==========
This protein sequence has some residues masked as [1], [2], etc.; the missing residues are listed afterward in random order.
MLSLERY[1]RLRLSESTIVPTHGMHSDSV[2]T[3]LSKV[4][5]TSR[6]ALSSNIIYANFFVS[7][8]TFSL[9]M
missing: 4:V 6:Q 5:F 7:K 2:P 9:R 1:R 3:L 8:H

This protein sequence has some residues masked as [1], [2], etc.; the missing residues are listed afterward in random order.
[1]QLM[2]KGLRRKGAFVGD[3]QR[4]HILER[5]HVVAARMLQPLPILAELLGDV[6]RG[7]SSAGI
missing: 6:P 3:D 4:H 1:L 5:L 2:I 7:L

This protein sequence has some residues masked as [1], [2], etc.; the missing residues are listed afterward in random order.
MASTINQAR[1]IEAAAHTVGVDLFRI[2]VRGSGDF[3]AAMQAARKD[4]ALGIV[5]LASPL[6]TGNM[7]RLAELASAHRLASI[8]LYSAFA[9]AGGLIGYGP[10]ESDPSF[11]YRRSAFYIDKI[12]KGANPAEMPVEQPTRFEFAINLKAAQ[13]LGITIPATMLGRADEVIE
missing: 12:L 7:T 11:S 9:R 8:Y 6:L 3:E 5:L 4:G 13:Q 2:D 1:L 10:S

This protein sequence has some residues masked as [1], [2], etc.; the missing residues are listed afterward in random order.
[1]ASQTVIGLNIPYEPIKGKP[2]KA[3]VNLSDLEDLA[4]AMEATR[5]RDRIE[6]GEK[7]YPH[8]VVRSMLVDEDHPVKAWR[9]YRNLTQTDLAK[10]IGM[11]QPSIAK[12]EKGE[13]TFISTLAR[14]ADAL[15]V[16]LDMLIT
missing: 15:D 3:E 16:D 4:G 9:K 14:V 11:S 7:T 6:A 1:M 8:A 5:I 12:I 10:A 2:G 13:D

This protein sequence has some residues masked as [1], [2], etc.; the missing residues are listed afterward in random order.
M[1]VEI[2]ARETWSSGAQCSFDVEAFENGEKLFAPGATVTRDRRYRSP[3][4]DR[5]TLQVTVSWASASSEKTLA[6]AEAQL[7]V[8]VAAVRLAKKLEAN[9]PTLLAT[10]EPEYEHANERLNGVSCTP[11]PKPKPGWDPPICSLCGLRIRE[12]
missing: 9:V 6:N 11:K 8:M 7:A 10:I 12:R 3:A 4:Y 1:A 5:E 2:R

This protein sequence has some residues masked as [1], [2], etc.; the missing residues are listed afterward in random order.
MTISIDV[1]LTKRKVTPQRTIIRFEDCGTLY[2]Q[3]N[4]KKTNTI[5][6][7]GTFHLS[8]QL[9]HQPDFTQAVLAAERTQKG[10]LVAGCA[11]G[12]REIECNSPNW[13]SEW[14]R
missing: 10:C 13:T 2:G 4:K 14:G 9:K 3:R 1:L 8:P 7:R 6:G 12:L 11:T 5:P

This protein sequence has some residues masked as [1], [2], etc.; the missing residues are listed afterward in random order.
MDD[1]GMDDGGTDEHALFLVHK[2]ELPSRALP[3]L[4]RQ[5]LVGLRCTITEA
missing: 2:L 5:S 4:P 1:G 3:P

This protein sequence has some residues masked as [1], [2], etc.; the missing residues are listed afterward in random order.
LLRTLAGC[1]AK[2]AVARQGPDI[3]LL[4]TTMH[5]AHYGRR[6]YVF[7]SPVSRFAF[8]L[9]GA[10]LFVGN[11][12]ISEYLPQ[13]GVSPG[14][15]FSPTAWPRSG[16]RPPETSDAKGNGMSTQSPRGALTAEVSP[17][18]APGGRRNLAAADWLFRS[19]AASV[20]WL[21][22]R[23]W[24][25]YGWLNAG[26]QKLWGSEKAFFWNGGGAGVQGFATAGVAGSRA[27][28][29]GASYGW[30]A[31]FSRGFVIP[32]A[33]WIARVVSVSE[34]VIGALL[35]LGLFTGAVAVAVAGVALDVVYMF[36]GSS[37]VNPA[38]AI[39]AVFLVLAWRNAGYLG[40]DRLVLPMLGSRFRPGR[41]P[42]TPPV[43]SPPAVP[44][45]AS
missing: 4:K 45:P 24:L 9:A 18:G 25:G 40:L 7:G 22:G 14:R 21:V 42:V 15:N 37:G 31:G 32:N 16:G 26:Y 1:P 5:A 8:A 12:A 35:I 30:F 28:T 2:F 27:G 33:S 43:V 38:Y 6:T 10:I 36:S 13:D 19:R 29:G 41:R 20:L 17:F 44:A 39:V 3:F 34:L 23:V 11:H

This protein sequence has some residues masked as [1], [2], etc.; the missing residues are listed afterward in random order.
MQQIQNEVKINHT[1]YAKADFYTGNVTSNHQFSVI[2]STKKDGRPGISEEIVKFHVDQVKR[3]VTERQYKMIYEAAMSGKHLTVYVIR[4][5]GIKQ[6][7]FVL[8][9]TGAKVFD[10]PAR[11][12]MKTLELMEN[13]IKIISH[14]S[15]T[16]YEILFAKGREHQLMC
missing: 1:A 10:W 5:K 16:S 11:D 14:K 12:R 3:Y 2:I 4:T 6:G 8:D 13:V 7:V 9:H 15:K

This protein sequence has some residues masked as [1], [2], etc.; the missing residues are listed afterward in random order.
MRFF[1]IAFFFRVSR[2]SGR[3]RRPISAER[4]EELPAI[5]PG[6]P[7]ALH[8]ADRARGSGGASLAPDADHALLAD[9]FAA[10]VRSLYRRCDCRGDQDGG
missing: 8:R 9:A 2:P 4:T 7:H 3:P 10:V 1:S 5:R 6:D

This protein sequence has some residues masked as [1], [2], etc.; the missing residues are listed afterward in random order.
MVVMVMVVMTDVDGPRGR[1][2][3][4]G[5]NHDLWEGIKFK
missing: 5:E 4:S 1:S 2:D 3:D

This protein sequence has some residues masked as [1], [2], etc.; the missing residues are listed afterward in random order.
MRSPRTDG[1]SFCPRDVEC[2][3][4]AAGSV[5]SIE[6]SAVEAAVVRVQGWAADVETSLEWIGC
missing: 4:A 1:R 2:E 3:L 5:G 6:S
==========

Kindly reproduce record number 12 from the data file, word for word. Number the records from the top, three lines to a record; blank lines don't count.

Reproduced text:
This protein sequence has some residues masked as [1], [2], etc.; the missing residues are listed afterward in random order.
MRSPRTDG[1]SFCPRDVEC[2][3][4]AAGSV[5]SIE[6]SAVEAAVVRVQGWAADVETSLEWIGC
missing: 4:A 1:R 2:E 3:L 5:G 6:S